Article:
A CASE FOR RICHARD & SARAH
by John Hamlin
1- The angry white mob was well into destroying the Greenwood neighborhood by the time Sarah eventually spoke through an attorney saying Dick Roland had done nothing wrong. After which, the accepted story was that Rowland had tripped on the uneven elevator floor and grabbed her arm to brace his fall. In 1921 Tulsa, a white girl would have placed herself in jeopardy to admit she was in a romantic relationship with a Negro.
2- It’s easy to imagine that Sarah Paige was pressured to press charges by the Police and adults in positions of authority. She was 17, some reports say as young as 15. And yet, she did not press charges.
3- Dick was a shoeshine boy. It was Memorial Day. The Business District was closed. There were no shoes to shine. And the parade was either canceled or fizzled out due to rain But he was there on that main street where he normally worked. Why?
4- Sarah was working as an elevator attendant in The Drexel Building with stores like Renberg's which were closed for the holiday. The only other person in the building was a security guard. Why was Sarah working on this holiday?
5- The fourth-floor bathroom in the building which Sarah worked was the only restroom on that street available to "colored folks." Dick worked that street regularly. This wasn’t their first encounter. He would have known her and seen her regularly.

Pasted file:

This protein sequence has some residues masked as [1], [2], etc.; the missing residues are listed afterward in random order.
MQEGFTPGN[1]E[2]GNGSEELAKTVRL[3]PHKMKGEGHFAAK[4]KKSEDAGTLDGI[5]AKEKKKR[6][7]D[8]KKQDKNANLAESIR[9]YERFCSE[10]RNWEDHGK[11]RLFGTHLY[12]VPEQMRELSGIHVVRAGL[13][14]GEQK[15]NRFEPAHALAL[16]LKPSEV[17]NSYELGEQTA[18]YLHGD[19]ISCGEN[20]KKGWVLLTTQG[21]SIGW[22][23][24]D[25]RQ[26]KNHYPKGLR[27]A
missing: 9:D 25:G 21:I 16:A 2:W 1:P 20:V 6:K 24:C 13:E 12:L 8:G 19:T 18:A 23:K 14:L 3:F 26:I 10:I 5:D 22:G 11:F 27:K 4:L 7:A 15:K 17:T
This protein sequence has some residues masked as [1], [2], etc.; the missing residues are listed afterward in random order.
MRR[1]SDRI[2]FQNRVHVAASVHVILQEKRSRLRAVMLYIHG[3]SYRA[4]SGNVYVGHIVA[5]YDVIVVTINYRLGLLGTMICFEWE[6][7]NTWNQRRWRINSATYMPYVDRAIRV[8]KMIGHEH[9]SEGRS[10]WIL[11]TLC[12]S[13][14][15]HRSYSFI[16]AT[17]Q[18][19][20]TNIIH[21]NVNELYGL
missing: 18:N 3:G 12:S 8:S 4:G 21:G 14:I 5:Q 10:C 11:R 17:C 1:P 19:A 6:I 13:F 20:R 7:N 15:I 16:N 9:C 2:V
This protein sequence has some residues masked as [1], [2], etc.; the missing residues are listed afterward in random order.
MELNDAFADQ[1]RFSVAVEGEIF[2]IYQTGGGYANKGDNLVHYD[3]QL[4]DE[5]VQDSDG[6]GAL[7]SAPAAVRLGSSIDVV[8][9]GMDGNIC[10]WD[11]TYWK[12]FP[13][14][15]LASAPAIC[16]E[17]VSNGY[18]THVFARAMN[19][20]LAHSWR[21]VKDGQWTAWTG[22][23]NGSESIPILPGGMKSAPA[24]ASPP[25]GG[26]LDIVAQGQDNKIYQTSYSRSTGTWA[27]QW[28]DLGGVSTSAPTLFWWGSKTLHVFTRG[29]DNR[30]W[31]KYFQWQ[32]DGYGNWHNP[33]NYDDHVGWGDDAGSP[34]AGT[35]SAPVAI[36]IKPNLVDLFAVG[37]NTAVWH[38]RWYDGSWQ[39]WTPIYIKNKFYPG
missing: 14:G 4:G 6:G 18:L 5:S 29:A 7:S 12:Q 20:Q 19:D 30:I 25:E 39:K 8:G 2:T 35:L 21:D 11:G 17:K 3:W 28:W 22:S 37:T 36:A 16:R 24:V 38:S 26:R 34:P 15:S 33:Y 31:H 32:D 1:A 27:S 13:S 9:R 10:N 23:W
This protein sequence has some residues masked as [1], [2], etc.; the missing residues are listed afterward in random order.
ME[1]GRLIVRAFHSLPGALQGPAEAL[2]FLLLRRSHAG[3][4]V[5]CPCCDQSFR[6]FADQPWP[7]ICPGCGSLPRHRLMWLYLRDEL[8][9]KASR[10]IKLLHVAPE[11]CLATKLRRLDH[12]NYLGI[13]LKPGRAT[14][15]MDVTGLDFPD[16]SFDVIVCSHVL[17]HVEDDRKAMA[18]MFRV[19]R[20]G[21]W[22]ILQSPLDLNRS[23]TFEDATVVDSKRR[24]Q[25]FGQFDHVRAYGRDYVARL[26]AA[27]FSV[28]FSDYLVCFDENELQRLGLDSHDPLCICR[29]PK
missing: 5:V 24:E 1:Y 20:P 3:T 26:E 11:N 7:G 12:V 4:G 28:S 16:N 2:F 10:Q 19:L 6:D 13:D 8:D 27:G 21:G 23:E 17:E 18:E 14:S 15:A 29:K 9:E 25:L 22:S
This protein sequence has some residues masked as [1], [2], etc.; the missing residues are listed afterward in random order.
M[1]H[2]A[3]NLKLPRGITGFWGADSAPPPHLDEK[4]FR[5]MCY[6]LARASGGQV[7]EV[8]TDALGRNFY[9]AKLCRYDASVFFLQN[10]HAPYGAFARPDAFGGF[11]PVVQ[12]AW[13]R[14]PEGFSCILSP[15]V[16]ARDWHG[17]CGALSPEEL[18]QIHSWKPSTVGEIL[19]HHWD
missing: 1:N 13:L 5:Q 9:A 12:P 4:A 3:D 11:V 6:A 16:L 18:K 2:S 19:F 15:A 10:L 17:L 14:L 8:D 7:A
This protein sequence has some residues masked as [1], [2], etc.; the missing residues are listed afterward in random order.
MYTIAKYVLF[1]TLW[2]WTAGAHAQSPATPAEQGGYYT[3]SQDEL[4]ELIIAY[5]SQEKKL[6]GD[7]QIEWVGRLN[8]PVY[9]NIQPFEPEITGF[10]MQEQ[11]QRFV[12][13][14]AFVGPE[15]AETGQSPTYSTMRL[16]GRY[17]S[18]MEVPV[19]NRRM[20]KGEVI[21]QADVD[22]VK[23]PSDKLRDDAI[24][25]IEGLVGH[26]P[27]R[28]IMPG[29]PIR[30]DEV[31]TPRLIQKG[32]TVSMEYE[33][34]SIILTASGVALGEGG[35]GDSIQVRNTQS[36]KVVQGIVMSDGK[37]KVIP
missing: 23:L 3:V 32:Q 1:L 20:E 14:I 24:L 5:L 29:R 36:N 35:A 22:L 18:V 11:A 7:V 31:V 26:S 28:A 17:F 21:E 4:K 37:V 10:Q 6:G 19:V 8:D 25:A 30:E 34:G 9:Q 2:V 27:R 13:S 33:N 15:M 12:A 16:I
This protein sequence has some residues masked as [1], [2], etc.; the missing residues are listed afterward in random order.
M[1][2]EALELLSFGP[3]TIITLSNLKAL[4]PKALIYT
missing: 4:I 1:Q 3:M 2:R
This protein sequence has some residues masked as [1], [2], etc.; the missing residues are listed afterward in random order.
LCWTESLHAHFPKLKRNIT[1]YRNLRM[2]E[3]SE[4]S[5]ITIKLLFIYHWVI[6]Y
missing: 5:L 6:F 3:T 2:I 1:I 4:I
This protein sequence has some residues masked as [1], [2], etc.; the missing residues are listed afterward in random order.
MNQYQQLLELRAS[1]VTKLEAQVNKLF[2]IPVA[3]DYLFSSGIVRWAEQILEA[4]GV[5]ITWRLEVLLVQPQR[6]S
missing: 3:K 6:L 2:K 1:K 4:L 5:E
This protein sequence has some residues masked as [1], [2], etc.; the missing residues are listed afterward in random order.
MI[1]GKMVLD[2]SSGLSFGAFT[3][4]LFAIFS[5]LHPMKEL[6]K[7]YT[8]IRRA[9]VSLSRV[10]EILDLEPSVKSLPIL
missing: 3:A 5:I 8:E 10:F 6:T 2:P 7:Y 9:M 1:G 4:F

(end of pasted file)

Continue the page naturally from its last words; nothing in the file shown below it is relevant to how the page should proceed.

6- Dick's coworker, Robert Fairchild, said he believed they could’ve been going together.
7- Another witness said the same.
8- Dick Rowland's mother, Damie Rowland, said "I told the police that Richard was romantic with that girl."
9- Attorneys and businessmen whose shoes Rowland shined spoke highly of Dick Rowland, saying he didn’t have it in him to act with such behavior.
10- Years later, Damie Rowland stated that her son Dick had written her saying that he saw Sarah still "bumming around Kansas City," indicating they were familiar.
11- Because I believe it’s established they knew each other, I don’t think her screaming makes sense IF he grabbed her arm to break his fall. People buy into this explanation because they haven’t considered that they knew each other. They are projecting that she would have been scared when a black man who was a stranger grabbed her arm.
Their romance was incendiary. It was taboo. A microcosm of what was wrong with society in 1921 and how not nearly enough has changed in the 100 years since.